The colour patterns on an animal's body surface. These are usually tailored to the animal's lifestyle, and have important functions in relation to advertisement, camouflage, mimicry, thermoregulation, and warning.
In the course of evolution, animals develop colour patterns appropriate to their niche, including the visual capabilities of other species in the community. Thus, nocturnal animals are not usually brightly coloured, because the mechanisms of colour vision do not work well in conditions of low illumination. There is often some competition between different pressures of natural selection, usually between the advantages of camouflage and those of conspicuousness. Some animals, such as grasshoppers (Trilophidia sp.), attempt to obtain the best of both worlds by remaining camouflaged when motionless and displaying bright colours when moving. This is called flash coloration.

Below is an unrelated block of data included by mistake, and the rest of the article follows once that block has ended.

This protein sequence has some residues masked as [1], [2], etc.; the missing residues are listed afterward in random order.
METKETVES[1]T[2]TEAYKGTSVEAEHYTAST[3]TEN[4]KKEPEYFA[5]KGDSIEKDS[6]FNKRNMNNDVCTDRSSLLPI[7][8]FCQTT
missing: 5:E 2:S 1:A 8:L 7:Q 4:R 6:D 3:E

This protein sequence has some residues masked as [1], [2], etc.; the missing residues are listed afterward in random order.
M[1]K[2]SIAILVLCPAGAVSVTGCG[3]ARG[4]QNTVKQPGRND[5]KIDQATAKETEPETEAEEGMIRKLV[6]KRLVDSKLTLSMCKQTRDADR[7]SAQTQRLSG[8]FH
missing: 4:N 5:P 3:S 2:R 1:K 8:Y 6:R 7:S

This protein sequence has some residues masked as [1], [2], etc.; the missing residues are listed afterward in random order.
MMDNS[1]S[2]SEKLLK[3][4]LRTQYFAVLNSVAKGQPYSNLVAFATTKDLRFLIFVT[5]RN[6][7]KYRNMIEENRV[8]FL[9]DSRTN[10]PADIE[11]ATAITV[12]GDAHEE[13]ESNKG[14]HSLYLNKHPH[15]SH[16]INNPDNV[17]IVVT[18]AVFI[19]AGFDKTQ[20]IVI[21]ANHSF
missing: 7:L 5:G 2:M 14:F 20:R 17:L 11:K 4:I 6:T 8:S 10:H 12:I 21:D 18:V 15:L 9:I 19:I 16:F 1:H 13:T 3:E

Subjects: Zoology and Animal Sciences.